Diving Deep For Space to Build
Aqua-Nautik brings underwater civil engineering solutions to South Florida
When it comes to construction, there is likely more buildable space out there than you think—underwater, or below the water table, for example.
It’s a message Aqua-Nautik Underwater-Work LLC (Aqua-Nautik) delivers to potential clients early in the planning stages of their projects—when they can get the most benefit from the solutions that underwater construction can offer.
“We provide invisible steps for visible success,” says Carsten Thoermer, Aqua-Nautik Founder, CEO and Commercial Master Diver.
Specialized civil engineering is a large part of Aqua-Nautik’s business in Europe. The company is on a mission to make building below the water table a possibility that is more front of mind for many here in the U.S. The company is working to ensure that more developers know of the value in this kind of construction—especially in areas like Miami, says Thoermer, where finding available land isn’t always easy.
“We can take, for example, a four-story structure and put it underground,” says Bill Mulder, Aqua-Nautik’s Chief Marketing Officer. “It’s often cheaper and faster.”
Below the Surface
Founded in Germany in 2001 and operating in South Florida for about two years now, Aqua-Nautik has made a name for itself in this innovative segment of civil engineering.
A large part of the company’s focus is to spread the word and educate developers on this method of building, says Thoermer. “Installing underwater concrete basements in the water table is not necessarily a well-known technique,” he says, “nor is it always done successfully by other companies.”
The water table is the transition area below the ground level where water saturation begins. An aquifer is the pocket of water underneath. Thoermer explains that his team’s work offers a similar analogy to digging a hole in wet sand at the beach—it eventually starts filling with water from the base of the hole. Putting in a concrete foundation under the hole may seem counterintuitive but mastering the technique has served Aqua-Nautik and its clients well.
“Our Founder, Carsten, has been doing it for years now,” says Mulder. Cofferdams—enclosures built in or around water—are created at the job site to make the company’s specialized type of work feasible.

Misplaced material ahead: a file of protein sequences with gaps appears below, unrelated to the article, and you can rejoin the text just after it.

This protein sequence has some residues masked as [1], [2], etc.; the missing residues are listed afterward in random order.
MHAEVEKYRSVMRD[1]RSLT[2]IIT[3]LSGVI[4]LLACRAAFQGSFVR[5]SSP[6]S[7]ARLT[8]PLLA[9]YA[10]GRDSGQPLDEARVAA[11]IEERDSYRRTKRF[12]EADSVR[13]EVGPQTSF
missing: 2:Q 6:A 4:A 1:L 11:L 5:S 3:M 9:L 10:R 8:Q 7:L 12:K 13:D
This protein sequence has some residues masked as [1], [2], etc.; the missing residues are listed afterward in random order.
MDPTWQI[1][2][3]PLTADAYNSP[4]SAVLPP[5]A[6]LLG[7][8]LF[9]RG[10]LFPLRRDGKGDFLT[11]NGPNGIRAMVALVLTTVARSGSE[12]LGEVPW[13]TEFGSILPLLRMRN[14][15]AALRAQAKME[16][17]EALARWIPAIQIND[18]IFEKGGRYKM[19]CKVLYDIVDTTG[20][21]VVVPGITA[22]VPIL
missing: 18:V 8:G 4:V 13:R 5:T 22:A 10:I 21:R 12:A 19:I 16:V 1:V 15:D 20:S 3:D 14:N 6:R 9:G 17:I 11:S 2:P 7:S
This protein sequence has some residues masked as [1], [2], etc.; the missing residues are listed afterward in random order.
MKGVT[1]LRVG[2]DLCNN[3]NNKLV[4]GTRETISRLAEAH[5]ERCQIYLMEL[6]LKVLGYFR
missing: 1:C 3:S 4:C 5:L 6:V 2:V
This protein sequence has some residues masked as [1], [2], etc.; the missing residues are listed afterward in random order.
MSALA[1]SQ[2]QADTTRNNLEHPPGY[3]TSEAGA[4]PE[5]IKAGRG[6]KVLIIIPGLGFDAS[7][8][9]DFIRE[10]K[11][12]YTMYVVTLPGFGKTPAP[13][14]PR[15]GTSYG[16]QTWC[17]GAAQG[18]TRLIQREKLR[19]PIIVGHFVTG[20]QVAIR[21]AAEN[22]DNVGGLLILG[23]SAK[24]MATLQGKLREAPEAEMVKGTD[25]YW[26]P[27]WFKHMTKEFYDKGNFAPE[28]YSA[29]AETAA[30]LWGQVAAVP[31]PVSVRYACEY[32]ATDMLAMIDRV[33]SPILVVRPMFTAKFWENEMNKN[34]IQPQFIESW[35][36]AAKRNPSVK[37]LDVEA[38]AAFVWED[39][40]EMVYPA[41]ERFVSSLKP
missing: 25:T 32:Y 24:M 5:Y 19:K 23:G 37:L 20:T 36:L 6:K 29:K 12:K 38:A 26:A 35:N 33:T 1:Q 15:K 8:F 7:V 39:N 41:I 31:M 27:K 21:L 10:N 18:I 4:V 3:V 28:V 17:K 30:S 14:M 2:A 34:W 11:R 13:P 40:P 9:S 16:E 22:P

He adds, “In Florida, many companies try to get the flooding pits dry, which creates pressure on the ground, risking ruptures on the bottom of the pit. We leave the water at its natural level and use special suction pumps to excavate to the proper depth without any risk of ground breaks. Then we remove the sludge and sand and get it ready for the underwater concrete. The sludge is replaced with clear water, so that divers can clearly observe the work underway.”
Calling the installation process a “special recipe,” Mulder says that the pH balance of water increases with the concrete installation, to above-acceptable conditions. “We have a system where we adjust the pH level back to where it’s supposed to be,” he adds.
Aqua-Nautik uses a special tremie-pipe system to pour concrete underwater up to 90 feet below the water table. The bottom section of this system is in fresh concrete, with the water displaced as the concrete rises. Tremies prevent the flowing cement from coming into contact with the water around it and altering the makeup of the cement.
The end result? “The client gets a dry pit where they can build,” says Mulder—where they originally may not have known a new structure could even exist.
Aqua-Nautik is most proud of its involvement with a major project now underway at Frankfurt Airport in Frankfurt, Germany. Part of the facility is a former U.S. military air base, Rhein-Main.
Working with 12 American divers and 10 German divers, the tremies on this project will bring 55,000 cubic yards of concrete under the water table in order to build a third terminal at the facility.